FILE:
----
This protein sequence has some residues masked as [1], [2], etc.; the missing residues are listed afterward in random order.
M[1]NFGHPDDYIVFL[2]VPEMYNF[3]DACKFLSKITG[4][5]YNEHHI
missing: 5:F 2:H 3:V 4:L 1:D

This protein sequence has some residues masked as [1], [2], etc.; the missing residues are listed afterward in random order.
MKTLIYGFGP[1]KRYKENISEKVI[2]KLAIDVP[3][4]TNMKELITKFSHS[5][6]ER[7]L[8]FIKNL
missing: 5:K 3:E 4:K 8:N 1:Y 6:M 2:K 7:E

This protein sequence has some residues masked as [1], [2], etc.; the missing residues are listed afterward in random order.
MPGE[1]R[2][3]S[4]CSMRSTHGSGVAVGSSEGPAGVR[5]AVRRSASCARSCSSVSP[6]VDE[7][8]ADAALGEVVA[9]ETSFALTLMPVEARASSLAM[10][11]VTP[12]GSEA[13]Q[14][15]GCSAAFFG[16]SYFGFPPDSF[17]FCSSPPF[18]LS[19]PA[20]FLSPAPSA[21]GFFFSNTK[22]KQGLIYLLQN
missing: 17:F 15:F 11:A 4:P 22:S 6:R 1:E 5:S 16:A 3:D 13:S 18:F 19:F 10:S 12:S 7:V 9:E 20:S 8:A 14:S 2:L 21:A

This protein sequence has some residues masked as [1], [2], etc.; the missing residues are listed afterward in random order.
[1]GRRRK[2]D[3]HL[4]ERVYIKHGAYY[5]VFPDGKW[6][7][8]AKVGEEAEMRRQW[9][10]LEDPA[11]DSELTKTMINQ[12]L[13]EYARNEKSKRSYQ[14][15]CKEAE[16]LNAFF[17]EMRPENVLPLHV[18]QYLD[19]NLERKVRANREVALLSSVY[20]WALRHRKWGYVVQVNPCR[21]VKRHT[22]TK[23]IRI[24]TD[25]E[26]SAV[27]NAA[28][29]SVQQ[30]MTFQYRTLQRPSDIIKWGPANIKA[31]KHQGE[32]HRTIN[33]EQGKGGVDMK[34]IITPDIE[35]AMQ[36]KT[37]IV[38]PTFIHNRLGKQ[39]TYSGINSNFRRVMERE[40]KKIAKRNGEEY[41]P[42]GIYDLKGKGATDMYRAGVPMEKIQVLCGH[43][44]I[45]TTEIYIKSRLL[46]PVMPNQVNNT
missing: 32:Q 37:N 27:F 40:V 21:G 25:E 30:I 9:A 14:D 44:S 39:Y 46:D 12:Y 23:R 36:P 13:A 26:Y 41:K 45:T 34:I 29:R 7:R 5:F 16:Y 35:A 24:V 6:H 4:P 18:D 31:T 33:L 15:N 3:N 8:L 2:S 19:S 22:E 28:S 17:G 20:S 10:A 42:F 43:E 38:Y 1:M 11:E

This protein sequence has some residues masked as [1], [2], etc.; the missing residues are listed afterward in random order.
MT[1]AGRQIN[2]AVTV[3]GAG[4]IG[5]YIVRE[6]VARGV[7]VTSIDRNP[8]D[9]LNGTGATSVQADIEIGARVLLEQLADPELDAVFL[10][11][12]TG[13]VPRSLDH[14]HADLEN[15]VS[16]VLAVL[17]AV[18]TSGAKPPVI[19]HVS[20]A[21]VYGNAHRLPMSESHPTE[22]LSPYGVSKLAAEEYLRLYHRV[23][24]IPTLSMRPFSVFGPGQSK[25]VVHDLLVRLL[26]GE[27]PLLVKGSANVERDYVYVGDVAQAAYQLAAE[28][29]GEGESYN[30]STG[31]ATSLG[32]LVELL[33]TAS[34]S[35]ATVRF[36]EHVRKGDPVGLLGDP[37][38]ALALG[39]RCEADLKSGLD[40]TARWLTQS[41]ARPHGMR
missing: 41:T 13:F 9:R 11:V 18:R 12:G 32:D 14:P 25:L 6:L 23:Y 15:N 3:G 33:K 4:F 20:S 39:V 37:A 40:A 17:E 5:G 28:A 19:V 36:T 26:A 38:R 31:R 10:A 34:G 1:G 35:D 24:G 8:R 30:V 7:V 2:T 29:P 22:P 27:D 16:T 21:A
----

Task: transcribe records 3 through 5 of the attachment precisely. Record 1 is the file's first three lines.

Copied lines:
This protein sequence has some residues masked as [1], [2], etc.; the missing residues are listed afterward in random order.
MPGE[1]R[2][3]S[4]CSMRSTHGSGVAVGSSEGPAGVR[5]AVRRSASCARSCSSVSP[6]VDE[7][8]ADAALGEVVA[9]ETSFALTLMPVEARASSLAM[10][11]VTP[12]GSEA[13]Q[14][15]GCSAAFFG[16]SYFGFPPDSF[17]FCSSPPF[18]LS[19]PA[20]FLSPAPSA[21]GFFFSNTK[22]KQGLIYLLQN
missing: 17:F 15:F 11:A 4:P 22:S 6:R 1:E 5:S 16:A 3:D 13:S 18:F 19:F 10:S 12:S 7:V 9:E 20:S 8:A 14:S 2:L 21:A

This protein sequence has some residues masked as [1], [2], etc.; the missing residues are listed afterward in random order.
[1]GRRRK[2]D[3]HL[4]ERVYIKHGAYY[5]VFPDGKW[6][7][8]AKVGEEAEMRRQW[9][10]LEDPA[11]DSELTKTMINQ[12]L[13]EYARNEKSKRSYQ[14][15]CKEAE[16]LNAFF[17]EMRPENVLPLHV[18]QYLD[19]NLERKVRANREVALLSSVY[20]WALRHRKWGYVVQVNPCR[21]VKRHT[22]TK[23]IRI[24]TD[25]E[26]SAV[27]NAA[28][29]SVQQ[30]MTFQYRTLQRPSDIIKWGPANIKA[31]KHQGE[32]HRTIN[33]EQGKGGVDMK[34]IITPDIE[35]AMQ[36]KT[37]IV[38]PTFIHNRLGKQ[39]TYSGINSNFRRVMERE[40]KKIAKRNGEEY[41]P[42]GIYDLKGKGATDMYRAGVPMEKIQVLCGH[43][44]I[45]TTEIYIKSRLL[46]PVMPNQVNNT
missing: 32:Q 37:N 27:F 40:V 21:G 25:E 30:I 9:A 14:D 44:S 39:Y 46:D 12:Y 23:R 36:P 13:A 26:Y 41:K 45:T 34:I 29:R 7:R 5:F 16:Y 35:A 24:V 6:H 4:P 18:D 31:T 33:L 15:N 3:N 8:L 2:S 19:S 22:E 28:S 17:G 20:S 10:A 42:F 43:E 38:Y 1:M 11:E

This protein sequence has some residues masked as [1], [2], etc.; the missing residues are listed afterward in random order.
MT[1]AGRQIN[2]AVTV[3]GAG[4]IG[5]YIVRE[6]VARGV[7]VTSIDRNP[8]D[9]LNGTGATSVQADIEIGARVLLEQLADPELDAVFL[10][11][12]TG[13]VPRSLDH[14]HADLEN[15]VS[16]VLAVL[17]AV[18]TSGAKPPVI[19]HVS[20]A[21]VYGNAHRLPMSESHPTE[22]LSPYGVSKLAAEEYLRLYHRV[23][24]IPTLSMRPFSVFGPGQSK[25]VVHDLLVRLL[26]GE[27]PLLVKGSANVERDYVYVGDVAQAAYQLAAE[28][29]GEGESYN[30]STG[31]ATSLG[32]LVELL[33]TAS[34]S[35]ATVRF[36]EHVRKGDPVGLLGDP[37][38]ALALG[39]RCEADLKSGLD[40]TARWLTQS[41]ARPHGMR
missing: 41:T 13:F 9:R 11:V 18:R 12:G 32:D 14:P 25:L 6:L 23:Y 15:N 3:G 33:K 4:F 20:S 39:V 37:A 40:A 17:E 5:G 28:A 19:V 36:T 26:A 38:R 31:R 10:A 34:G 1:G 35:D 24:G 8:R 30:V 7:V 2:T 29:P 22:P 27:D 16:T 21:A